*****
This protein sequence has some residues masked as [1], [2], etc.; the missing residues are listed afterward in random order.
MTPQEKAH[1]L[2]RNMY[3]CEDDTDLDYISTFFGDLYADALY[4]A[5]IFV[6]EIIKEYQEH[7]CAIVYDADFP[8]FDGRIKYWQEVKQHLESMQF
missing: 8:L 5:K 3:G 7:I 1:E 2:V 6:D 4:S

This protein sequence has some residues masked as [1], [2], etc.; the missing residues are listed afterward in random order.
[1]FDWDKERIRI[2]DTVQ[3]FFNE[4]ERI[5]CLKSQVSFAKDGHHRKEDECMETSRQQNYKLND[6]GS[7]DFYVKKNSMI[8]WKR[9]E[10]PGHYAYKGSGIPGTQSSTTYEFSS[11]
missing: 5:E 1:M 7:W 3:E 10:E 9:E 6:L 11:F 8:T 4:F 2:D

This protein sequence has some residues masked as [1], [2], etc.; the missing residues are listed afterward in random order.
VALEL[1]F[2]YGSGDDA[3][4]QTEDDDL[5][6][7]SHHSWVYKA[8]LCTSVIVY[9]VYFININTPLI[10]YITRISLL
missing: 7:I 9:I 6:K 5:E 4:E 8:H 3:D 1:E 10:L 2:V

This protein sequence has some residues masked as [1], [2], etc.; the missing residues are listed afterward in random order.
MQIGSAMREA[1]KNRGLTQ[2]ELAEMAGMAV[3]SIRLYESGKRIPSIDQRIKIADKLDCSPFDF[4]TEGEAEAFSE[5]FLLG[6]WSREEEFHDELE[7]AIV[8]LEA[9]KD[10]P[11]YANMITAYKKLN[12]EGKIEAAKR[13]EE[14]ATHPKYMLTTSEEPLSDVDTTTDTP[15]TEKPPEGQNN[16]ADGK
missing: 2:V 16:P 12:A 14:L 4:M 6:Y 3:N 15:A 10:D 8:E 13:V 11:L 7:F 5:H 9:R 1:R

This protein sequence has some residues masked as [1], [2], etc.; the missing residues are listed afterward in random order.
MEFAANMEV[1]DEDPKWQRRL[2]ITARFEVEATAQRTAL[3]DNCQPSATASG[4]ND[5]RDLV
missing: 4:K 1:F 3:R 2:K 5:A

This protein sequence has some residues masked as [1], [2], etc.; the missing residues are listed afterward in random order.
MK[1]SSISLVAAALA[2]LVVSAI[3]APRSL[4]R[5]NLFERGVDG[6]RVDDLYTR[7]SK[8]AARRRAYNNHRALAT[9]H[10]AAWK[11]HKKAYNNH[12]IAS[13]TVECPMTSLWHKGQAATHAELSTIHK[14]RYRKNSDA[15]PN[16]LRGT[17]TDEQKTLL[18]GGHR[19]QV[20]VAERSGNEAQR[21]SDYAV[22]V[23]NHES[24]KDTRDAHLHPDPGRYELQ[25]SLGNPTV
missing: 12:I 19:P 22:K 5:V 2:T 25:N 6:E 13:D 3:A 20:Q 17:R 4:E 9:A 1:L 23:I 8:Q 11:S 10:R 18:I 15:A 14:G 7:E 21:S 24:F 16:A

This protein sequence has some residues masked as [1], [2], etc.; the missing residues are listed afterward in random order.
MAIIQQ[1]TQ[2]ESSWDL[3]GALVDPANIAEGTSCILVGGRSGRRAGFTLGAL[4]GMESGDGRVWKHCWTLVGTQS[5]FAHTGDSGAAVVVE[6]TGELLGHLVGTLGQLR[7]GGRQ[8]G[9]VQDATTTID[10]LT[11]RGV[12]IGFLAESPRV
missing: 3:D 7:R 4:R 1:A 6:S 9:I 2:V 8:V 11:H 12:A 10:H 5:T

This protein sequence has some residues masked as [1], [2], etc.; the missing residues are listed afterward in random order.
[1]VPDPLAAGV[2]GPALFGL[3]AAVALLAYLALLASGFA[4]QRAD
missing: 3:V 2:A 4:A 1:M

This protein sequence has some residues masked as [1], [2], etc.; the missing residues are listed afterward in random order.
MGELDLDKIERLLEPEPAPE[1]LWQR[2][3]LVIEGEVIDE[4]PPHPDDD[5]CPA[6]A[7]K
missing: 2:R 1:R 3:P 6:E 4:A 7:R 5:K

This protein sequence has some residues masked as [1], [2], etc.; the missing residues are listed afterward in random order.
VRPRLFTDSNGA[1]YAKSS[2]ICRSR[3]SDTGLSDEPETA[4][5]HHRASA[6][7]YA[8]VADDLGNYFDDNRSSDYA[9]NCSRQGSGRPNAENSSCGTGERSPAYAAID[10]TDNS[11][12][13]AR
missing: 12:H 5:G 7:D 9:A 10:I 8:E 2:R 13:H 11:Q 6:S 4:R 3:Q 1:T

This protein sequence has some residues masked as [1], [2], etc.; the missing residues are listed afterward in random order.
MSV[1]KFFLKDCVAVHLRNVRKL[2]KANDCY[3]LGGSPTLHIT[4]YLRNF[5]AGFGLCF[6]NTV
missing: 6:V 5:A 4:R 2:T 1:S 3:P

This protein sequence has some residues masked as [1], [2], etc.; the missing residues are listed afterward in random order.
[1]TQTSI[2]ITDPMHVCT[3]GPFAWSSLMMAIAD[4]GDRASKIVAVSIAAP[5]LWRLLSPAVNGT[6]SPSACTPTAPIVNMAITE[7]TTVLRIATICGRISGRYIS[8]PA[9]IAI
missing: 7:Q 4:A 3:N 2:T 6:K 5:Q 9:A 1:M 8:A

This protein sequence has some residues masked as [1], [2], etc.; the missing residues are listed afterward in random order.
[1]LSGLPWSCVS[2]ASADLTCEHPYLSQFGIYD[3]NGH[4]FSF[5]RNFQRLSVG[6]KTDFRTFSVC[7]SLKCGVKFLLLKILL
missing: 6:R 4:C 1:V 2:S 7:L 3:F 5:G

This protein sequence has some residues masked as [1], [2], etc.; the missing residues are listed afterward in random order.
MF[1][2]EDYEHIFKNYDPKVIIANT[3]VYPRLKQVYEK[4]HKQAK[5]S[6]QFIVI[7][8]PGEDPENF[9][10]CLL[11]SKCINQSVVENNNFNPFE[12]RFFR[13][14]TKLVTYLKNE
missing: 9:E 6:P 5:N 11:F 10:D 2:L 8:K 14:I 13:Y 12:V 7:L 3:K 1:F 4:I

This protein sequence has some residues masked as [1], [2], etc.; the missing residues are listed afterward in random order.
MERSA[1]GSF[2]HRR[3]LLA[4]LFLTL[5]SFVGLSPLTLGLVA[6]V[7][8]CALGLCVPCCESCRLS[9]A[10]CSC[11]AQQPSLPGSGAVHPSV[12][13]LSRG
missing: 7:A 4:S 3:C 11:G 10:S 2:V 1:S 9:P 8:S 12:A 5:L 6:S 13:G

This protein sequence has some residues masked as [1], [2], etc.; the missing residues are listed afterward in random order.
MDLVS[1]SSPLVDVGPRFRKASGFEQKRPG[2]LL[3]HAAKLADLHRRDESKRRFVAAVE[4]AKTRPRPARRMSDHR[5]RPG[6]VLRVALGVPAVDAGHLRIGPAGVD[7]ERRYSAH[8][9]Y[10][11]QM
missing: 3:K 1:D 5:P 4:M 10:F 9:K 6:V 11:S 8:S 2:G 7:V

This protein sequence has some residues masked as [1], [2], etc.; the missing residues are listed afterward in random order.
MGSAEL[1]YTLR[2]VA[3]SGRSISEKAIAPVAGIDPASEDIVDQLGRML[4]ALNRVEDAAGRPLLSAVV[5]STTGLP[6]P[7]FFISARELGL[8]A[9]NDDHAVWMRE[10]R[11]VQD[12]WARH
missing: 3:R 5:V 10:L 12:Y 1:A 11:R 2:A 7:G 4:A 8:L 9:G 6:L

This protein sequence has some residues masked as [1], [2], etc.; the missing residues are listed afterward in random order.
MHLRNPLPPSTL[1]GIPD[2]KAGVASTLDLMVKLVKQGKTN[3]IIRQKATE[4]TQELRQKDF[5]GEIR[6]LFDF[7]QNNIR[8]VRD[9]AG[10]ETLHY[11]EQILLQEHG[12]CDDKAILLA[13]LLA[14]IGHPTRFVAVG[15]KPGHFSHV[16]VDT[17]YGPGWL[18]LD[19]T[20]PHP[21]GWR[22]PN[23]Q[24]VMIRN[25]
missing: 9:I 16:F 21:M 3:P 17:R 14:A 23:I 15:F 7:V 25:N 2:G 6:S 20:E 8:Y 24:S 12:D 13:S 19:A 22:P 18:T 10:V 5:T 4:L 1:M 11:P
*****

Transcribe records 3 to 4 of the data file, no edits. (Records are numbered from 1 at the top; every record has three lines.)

This protein sequence has some residues masked as [1], [2], etc.; the missing residues are listed afterward in random order.
VALEL[1]F[2]YGSGDDA[3][4]QTEDDDL[5][6][7]SHHSWVYKA[8]LCTSVIVY[9]VYFININTPLI[10]YITRISLL
missing: 7:I 9:I 6:K 5:E 4:E 8:H 3:D 1:E 10:L 2:V

This protein sequence has some residues masked as [1], [2], etc.; the missing residues are listed afterward in random order.
MQIGSAMREA[1]KNRGLTQ[2]ELAEMAGMAV[3]SIRLYESGKRIPSIDQRIKIADKLDCSPFDF[4]TEGEAEAFSE[5]FLLG[6]WSREEEFHDELE[7]AIV[8]LEA[9]KD[10]P[11]YANMITAYKKLN[12]EGKIEAAKR[13]EE[14]ATHPKYMLTTSEEPLSDVDTTTDTP[15]TEKPPEGQNN[16]ADGK
missing: 2:V 16:P 12:A 14:L 4:M 6:Y 3:N 15:A 10:D 8:E 13:V 11:L 7:F 5:H 9:R 1:R